We saw this strategy employed by some of our customers. Companies redeployed employees across team functions to service increased demand, supported by cloud-based applications that could be accessed instantly and aided a fast transition to remote working.

When considering how to improve customer experience by linking customer value to a reimagined operational approach, it’s important to remember that your employees are the people who’ll enact the strategies you develop.

Operational and client-facing employees need to be able to understand how new systems work and how they’re governed. Otherwise, you can’t expect your team to work together to produce quality outcomes.

You can establish systems that support your people by:

  • Focusing on collaboration. Your staff needs highly efficient, reliable, and user-friendly systems to allow for virtual and collaborative working.
  • Prioritising solutions that help you mitigate risk. Robust systems centralise and standardise related workflows to improve consistency and reduce risk: e.g. on-brand templates and structured approval processes.
  • Incorporating feedback loops. Embed adaptability through systems that provide analysis, permit rapid changes, and give your team the data and tools they need to respond to fluid situations.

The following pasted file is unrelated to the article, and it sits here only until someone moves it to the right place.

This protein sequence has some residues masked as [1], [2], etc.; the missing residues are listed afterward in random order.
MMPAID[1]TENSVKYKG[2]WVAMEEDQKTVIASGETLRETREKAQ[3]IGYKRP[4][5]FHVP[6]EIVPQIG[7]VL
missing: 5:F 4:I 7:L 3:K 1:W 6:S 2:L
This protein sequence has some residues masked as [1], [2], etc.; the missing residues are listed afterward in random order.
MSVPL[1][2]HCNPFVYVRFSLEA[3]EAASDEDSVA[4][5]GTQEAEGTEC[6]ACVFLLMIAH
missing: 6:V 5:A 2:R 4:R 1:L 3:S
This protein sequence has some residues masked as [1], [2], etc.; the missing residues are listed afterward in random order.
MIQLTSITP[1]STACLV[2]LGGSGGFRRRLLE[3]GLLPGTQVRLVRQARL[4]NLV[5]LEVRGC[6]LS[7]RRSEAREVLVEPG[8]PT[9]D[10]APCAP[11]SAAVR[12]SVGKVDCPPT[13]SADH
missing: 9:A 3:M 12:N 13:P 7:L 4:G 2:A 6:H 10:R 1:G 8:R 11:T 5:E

Conclusion

The pandemic has exposed operational shortcomings and poor systems around customer engagement in many organisations.

Proactive COOs should treat this as a test. It’s more important than ever to ensure your organisation’s most critical end-to-end business services are delivering an experience that drives loyalty and growth.

Customer-centricity and innovation must go hand-in-hand if you want to meet customer expectations regardless of volatile market conditions. Think about what customers want and act quickly to enhance the systems that underpin their experiences. Every interaction is an opportunity.

A key facet of business continuity planning that operations executives can address right now is their organisation’s Customer Communications Management (CCM).

If the systems that make up your back-end operations aren’t flexible enough to allow your team to communicate with customers in a fast and consistent way, consider fast-tracking your digital transformation by moving to a modern CCM platform.

Organisations that innovate in this space can control their crisis communications, improve customer experience, and gain a competitive advantage for the future.

“Even as the COVID-19 crisis plays out, there are immediate and specific actions COOs can take now to help protect critical enterprise assets while shaping the organization’s ability to thrive in the future.”

— Rob Kaye, Olive O’Rourke, and David Sarabacha, Deloitte,‘COOs and the pandemic: Shape a more resilient future.